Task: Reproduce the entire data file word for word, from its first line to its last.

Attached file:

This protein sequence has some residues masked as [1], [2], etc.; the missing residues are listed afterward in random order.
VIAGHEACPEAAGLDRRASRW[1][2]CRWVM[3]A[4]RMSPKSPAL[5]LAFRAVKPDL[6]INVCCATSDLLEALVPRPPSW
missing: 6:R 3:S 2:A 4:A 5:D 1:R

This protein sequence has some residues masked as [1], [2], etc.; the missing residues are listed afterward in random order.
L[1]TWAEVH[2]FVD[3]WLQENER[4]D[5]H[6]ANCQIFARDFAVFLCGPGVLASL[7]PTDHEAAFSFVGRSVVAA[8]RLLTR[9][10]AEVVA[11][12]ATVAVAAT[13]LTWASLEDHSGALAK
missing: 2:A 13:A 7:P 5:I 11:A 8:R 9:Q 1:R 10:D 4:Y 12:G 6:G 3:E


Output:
This protein sequence has some residues masked as [1], [2], etc.; the missing residues are listed afterward in random order.
VIAGHEACPEAAGLDRRASRW[1][2]CRWVM[3]A[4]RMSPKSPAL[5]LAFRAVKPDL[6]INVCCATSDLLEALVPRPPSW
missing: 6:R 3:S 2:A 4:A 5:D 1:R

This protein sequence has some residues masked as [1], [2], etc.; the missing residues are listed afterward in random order.
L[1]TWAEVH[2]FVD[3]WLQENER[4]D[5]H[6]ANCQIFARDFAVFLCGPGVLASL[7]PTDHEAAFSFVGRSVVAA[8]RLLTR[9][10]AEVVA[11][12]ATVAVAAT[13]LTWASLEDHSGALAK
missing: 2:A 13:A 7:P 5:I 11:A 8:R 9:Q 1:R 10:D 4:Y 12:G 6:G 3:E